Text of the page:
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United States of America Ex Rel. Harold Oliver v. Marcus Hardy

May 26, 2011


The opinion of the court was delivered by: Charles P. Kocoras, District Judge


This case comes before the Court on a petition for a writ of habeas corpus filed by Petitioner Harold Oliver ("Oliver") pursuant to 28 U.S.C. § 2254. For the reasons stated below, the petition is denied.


In 1991, a jury convicted Oliver in the Circuit Court of Cook County, Illinois, of armed robbery and aggravated criminal sexual assault. In 1994, the appellate court reversed Oliver's convictions and remanded the case for a new trial because the jury selection procedure did not ensure a fair and impartial jury. In 1997, in the Circuit Court of Cook County, a jury again convicted Oliver of armed robbery and aggravated criminal sexual assault. The Illinois trial court sentenced Oliver to consecutive terms of imprisonment for 30 and 60 years in the Illinois Department of Corrections. The Illinois Appellate Court affirmed Oliver's convictions. On October 6, 2009, the Illinois Supreme Court denied Oliver's petition for leave to appeal and Oliver did not petition the United States Supreme Court for a writ of certiorari.

On February 1, 2000, Oliver filed a post-conviction petition in the Circuit Court of Cook County and subsequently filed two supplemental post-conviction petitions. Oliver's post-conviction petition remains pending in the Circuit Court of Cook County.

On December 4, 2009, this Court received Oliver's petition for a writ of habeas corpus, raising twenty-six claims. On April 7, 2010, Hardy moved to dismiss the petition because Oliver failed to exhaust his state court remedies. On October 20, 2010, this Court denied Hardy's motion to dismiss and excused Oliver from satisfying the exhaustion requirement in this case because the Illinois courts' delay in deciding Oliver's petition was both inordinate and unjustified. United States ex rel. Oliver v. Hardy, 09-cv-7541, Dkt. No. 48.


The procedural default doctrine precludes a federal court from reaching the merits of a habeas claim if the claim was not presented to the state courts and the state courts would now hold the claim procedurally barred. Perruquet v. Briley, 390 F.3d 505, 514 (7th Cir. 2004). In other words, when the habeas petitioner has failed to present to the state courts the claim on which he seeks relief in federal court and the opportunity to raise that claim in state court has passed, the petitioner has procedurally defaulted that claim. Id. A court, however, may excuse a petitioner's procedural default if the petitioner demonstrates either cause for the default and resulting prejudice or that a miscarriage of justice will result if the court fails to consider the claim on the merits. Id.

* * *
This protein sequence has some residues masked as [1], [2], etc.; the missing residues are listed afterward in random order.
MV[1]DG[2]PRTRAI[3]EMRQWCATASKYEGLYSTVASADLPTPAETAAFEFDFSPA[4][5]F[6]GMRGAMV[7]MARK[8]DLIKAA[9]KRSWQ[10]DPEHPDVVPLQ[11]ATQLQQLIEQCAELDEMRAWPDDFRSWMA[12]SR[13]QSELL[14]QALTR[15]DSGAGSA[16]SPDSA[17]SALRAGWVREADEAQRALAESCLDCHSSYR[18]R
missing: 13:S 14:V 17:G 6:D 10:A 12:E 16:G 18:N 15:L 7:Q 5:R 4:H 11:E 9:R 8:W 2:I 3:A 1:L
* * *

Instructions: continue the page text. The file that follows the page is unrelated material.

I. This Court Denies Oliver's Habeas Petition

Oliver's habeas petition is based on the following grounds: (1) Oliver is actually innocent; (2) Oliver's due process rights were violated because the State knowingly used perjured testimony; and (3) the state court improperly instructed the jury regarding the evaluation of eyewitness identification testimony.*fn1 While both parties agree these claims are procedurally defaulted, Oliver maintains that this Court must review the claims to avoid a miscarriage of justice.

If the petitioner seeks to overcome the procedural default by establishing a miscarriage of justice, the petitioner must present new, reliable evidence which demonstrates that he or she is actually innocent. Woods v. Schwartz, 589 F.3d 368, 377 (7th Cir. 2009) (citing Schlup v. Delo, 513 U.S. 298, 324 (1995)). The petitioner must establish that, in light of the new evidence, no juror could reasonably find petitioner guilty beyond a reasonable doubt. Id. Without new evidence of innocence, even a meritorious constitutional claim is not sufficient to allow a habeas court to reach the merits of a procedurally defaulted claim. Schlup, 513 U.S. at 316; United States ex rel. Bell v. Pierson, 267 F.3d 544, 551 (7th Cir. 2001). Since Oliver has not presented us with any new evidence, he cannot demonstrate his eligibility for the fundamental miscarriage of justice exception. See, e.g., United States ex rel. Adams v. Dawson, 2011 WL 760081, at *3 (N.D. Ill. Feb. 25, 2011) (Kocoras, J.) (holding that petitioner procedurally defaulted his jury instruction claim and did not qualify for an exception to the procedural default rule). Accordingly, Oliver's claims are procedurally defaulted and this Court denies his habeas petition.

II. This Court Declines to Issue a Certificate of Appealability

According to Rule 11(a) of the Rules Governing Section 2254 Cases in the United States District Courts, "[t]he district court must issue or deny a certificate of appealability when it enters a final order adverse to the [petitioner]." A district court may issue a certificate of appealability only if the petitioner makes "a substantial showing of the denial of a constitutional right." 28 U.S.C. ยง 2253(c). Specifically, when a district court denies a habeas petition on ...

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